THE BLOG

Love and Respect

08/12/2013 02:12 pm ET | Updated Oct 12, 2013

My viola mother, Karen Tuttle -- who strode through the lobby of Juilliard as an octogenarian clad proudly in her full-length neon pink mohair jacket, who smacked students soundly on their butts in master classes, who taught me how to scream like a baby again, who leapt randomly out of her chair to push me in the chest while I was playing during lessons to knock me over as a test of my balance -- taught me to cherish my relationship with my viola and to treat it with love and respect. I miss my dear Ms. Tuts.

"Masumi! Stop abusing your viola and play with more deliciousness!" Tuttle would often reprimand me for playing thoughtlessly. It is hard to reconcile the fantasy of what your instrument means to you versus its reality as an inanimate object. It is both a tool and a partner. I suppose that my relationship with my instrument is a reflection of my relationships with those around me. I try to remember but often forget to be mindfully present in my approach. It's just too easy to function distractedly.

Your viola is an inherently mercurial partner. It responds to you, your finicky bow hair, the weather, the room you're in, and surprises you... in ways both good and bad. So often we are trying to master the instrument technically, but this strict regimen makes it easy to forget that it is a wonderfully organic object. Violas have naturally sensual curves, are made of wood that breathes, and are designed to fit in harmony with your body. Kinky stuff, huh?

The past few months have been an anomaly with twelve violas coming out of the woodwork (haha?) at me from every angle. I imagine this is what speed dating might be like. 'Hey stranger, what's your name? What's your sign? Do you like to dance?' Sometimes a viola someone plays with ease can become your own private nightmare...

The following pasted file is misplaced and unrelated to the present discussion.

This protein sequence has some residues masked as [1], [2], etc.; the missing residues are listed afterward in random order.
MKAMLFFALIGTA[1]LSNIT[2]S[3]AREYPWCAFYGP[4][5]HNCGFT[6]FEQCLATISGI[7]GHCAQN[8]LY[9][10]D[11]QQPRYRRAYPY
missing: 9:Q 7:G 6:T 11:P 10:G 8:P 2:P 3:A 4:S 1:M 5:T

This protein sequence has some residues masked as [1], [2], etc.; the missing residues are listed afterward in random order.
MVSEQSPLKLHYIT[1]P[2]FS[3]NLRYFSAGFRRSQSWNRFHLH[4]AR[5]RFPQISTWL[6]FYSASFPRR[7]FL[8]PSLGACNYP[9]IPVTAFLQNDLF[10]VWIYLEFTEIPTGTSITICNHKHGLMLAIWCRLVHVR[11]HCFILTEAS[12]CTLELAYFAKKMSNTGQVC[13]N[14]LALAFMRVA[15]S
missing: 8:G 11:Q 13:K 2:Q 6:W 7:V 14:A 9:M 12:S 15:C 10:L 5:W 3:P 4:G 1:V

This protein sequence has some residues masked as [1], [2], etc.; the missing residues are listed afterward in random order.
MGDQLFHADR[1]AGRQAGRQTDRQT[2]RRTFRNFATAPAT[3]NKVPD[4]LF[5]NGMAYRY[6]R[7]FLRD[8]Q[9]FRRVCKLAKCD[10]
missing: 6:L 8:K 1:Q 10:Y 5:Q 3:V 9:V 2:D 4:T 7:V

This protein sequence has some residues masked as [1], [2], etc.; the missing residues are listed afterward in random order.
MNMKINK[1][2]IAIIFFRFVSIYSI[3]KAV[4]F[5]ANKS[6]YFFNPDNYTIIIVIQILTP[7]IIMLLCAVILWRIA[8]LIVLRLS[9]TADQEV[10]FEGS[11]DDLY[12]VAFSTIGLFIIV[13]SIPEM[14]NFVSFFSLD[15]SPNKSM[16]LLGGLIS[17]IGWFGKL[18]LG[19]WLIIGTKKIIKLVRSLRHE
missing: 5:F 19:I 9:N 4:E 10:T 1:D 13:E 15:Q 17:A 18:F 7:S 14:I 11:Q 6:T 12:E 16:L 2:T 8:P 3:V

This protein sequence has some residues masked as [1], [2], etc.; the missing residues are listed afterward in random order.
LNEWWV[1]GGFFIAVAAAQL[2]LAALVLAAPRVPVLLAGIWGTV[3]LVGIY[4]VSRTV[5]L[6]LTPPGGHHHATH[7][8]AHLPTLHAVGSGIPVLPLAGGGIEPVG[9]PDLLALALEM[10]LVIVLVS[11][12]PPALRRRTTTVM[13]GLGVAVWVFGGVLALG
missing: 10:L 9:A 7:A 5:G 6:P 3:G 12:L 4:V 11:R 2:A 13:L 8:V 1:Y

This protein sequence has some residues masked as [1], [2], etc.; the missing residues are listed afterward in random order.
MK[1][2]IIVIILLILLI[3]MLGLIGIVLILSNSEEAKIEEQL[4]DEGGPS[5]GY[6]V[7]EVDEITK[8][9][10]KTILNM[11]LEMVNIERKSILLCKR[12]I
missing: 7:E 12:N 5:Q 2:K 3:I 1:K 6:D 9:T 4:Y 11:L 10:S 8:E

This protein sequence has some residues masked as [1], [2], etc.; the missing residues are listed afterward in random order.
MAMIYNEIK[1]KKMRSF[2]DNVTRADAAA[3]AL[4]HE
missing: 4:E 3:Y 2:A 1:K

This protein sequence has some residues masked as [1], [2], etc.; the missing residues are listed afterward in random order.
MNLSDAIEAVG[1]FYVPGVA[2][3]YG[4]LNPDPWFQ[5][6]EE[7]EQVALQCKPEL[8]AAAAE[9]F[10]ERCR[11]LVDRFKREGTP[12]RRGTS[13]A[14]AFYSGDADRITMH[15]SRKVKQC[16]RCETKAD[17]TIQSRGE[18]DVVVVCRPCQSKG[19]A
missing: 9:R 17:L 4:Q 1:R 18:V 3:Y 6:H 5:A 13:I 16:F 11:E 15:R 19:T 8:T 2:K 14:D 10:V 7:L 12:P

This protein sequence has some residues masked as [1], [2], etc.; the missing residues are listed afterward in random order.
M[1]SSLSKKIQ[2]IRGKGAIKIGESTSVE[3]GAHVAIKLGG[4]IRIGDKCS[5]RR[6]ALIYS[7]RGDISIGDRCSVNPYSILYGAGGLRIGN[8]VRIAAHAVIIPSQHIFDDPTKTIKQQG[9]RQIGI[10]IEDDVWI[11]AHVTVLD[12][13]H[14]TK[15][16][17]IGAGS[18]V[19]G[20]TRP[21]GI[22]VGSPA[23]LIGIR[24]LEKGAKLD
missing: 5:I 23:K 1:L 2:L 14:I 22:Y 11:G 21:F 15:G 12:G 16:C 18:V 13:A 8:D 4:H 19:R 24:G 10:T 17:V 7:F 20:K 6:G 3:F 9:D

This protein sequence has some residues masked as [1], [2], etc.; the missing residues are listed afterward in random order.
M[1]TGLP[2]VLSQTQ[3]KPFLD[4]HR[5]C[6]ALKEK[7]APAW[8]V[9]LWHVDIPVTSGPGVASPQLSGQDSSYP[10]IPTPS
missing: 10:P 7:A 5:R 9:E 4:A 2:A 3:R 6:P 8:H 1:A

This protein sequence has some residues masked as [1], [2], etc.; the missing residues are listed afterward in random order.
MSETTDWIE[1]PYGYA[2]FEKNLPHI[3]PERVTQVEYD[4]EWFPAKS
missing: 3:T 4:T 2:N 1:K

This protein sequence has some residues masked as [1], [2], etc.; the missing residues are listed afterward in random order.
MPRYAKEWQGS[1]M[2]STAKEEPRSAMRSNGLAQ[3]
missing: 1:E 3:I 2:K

I found myself getting excited about prospects I hadn't even yet played-fantasizing about finding my match. My friend Aaron Boyd, who plays violin in the Escher Quartet, and I send each other photos of instrumental eye candy. We fawn over things like rich flaming of the wood, healthy amounts of buttery varnish, elegant corners, statuesque scrolls.

There were several cases where potential viola photos promised beautiful sound, and yet it was hard to imagine the issues that reality brought along with them. I feel, with admitted foolhardiness, that I can somewhat guess what a viola might sound like when I hold it in my hands. The weight, proportions, wood choice, thickness of varnish and arching of the plates speak to me. However, there are so many internal factors that can be surprising and, as with people, time reveals so much.

It's been an exciting time with so many violas on the scene. There's one viola that sounds particularly promising, but I won't mention it now for fear of jinxing it. My fingers are crossed. I feel the electricity in the air! Cue tremolos -- I actually think I might be getting somewhere now.

To be continued... !